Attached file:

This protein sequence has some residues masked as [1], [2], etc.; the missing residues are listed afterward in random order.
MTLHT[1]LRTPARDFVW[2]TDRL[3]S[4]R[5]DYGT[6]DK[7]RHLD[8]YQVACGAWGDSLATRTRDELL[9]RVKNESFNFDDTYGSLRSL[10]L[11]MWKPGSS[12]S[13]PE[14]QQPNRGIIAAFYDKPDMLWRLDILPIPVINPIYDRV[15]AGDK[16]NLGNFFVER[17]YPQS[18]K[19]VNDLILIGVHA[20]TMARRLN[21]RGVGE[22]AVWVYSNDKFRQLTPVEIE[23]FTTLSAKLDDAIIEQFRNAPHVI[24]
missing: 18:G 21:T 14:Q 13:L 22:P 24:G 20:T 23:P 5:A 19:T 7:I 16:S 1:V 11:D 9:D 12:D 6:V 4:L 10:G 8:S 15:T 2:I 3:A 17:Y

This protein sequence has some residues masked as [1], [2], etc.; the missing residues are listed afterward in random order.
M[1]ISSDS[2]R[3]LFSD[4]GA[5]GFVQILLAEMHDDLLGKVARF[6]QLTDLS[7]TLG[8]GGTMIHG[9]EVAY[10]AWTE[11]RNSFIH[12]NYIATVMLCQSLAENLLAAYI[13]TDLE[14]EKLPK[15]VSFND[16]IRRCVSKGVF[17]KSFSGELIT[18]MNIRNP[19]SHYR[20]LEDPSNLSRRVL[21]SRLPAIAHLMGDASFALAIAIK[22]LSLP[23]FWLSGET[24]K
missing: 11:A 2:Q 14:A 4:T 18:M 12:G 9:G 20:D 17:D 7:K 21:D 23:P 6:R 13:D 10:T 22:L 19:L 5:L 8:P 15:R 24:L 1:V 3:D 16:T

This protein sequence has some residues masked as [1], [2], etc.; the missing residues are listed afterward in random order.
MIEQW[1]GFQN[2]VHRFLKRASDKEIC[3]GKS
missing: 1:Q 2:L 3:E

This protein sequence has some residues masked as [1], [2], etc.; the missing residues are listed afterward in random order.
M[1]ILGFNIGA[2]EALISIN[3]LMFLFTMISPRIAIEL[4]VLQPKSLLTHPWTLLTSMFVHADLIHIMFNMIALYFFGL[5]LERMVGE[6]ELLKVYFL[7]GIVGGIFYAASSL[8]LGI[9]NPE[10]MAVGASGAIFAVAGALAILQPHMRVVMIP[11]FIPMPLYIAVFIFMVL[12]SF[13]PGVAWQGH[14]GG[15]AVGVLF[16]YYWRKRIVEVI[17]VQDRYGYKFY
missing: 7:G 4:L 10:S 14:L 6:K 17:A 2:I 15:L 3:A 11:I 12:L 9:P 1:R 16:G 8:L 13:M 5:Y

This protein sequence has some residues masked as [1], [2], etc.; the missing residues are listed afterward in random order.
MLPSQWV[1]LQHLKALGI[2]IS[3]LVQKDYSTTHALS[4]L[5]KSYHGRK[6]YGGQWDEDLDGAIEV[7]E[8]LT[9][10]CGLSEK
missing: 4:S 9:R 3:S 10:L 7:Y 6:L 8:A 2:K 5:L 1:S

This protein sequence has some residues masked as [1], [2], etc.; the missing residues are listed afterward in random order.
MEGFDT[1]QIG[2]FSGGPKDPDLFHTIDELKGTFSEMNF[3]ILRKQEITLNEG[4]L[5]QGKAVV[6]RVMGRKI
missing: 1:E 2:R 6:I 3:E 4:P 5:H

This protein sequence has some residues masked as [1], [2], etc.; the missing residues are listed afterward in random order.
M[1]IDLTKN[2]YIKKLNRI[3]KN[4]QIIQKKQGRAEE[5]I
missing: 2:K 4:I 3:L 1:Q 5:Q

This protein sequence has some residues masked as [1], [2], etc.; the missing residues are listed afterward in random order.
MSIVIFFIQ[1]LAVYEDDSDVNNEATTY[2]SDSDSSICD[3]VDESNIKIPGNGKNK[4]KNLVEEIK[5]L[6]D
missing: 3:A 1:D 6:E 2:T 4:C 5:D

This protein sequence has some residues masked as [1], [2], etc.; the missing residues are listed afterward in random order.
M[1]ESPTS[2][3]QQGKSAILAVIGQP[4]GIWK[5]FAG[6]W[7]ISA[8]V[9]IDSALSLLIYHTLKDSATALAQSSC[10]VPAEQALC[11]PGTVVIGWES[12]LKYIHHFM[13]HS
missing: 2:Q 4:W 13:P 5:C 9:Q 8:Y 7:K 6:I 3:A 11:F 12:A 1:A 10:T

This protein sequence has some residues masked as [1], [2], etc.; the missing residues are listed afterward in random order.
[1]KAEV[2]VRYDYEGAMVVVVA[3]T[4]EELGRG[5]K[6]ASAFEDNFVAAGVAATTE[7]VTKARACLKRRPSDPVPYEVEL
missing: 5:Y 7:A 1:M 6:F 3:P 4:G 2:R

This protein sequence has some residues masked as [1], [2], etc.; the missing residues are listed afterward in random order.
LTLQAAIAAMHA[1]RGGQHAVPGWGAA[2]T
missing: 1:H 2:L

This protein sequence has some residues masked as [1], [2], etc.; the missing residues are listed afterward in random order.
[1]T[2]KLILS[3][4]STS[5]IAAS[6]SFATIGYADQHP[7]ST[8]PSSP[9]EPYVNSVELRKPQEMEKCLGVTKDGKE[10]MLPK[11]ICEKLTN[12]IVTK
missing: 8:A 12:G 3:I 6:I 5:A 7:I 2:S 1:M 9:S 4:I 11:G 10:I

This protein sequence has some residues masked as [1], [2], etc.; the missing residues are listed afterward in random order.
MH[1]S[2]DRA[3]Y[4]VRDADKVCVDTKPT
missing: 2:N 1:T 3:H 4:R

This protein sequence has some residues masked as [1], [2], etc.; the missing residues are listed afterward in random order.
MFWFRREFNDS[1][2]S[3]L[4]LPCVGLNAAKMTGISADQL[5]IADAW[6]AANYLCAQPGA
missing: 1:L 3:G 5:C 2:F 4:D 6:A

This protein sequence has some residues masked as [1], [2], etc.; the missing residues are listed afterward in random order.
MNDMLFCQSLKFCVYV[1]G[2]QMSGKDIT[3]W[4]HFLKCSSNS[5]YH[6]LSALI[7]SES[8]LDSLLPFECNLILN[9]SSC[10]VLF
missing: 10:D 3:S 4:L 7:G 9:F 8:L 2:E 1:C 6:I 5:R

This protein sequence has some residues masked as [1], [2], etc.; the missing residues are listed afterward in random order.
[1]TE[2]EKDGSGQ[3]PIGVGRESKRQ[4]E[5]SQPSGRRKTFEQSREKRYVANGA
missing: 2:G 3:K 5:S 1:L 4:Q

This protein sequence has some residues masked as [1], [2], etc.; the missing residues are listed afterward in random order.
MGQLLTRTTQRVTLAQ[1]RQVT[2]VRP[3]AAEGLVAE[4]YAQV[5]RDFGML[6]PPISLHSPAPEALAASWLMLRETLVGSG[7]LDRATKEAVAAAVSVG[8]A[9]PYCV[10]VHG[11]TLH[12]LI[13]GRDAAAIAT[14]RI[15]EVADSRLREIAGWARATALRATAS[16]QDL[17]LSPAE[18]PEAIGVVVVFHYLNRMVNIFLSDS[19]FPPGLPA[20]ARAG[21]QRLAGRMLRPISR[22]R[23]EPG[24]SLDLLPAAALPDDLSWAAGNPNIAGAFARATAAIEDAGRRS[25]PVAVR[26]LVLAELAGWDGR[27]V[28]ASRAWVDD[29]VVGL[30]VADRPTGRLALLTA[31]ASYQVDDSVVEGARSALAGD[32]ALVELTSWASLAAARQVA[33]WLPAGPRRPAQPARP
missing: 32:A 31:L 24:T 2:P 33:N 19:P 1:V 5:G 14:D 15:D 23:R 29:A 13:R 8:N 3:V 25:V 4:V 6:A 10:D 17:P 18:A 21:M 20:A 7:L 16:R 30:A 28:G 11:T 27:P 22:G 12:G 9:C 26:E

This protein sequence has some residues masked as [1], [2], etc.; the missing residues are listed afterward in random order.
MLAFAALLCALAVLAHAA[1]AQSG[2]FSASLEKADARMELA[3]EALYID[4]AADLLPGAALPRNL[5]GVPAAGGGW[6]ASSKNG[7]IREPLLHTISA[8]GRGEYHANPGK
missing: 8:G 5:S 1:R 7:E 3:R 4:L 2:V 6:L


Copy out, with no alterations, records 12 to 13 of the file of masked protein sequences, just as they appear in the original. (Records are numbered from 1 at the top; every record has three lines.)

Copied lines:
This protein sequence has some residues masked as [1], [2], etc.; the missing residues are listed afterward in random order.
[1]T[2]KLILS[3][4]STS[5]IAAS[6]SFATIGYADQHP[7]ST[8]PSSP[9]EPYVNSVELRKPQEMEKCLGVTKDGKE[10]MLPK[11]ICEKLTN[12]IVTK
missing: 8:A 12:G 3:I 6:I 5:A 7:I 2:S 1:M 9:S 4:I 11:G 10:I

This protein sequence has some residues masked as [1], [2], etc.; the missing residues are listed afterward in random order.
MH[1]S[2]DRA[3]Y[4]VRDADKVCVDTKPT
missing: 2:N 1:T 3:H 4:R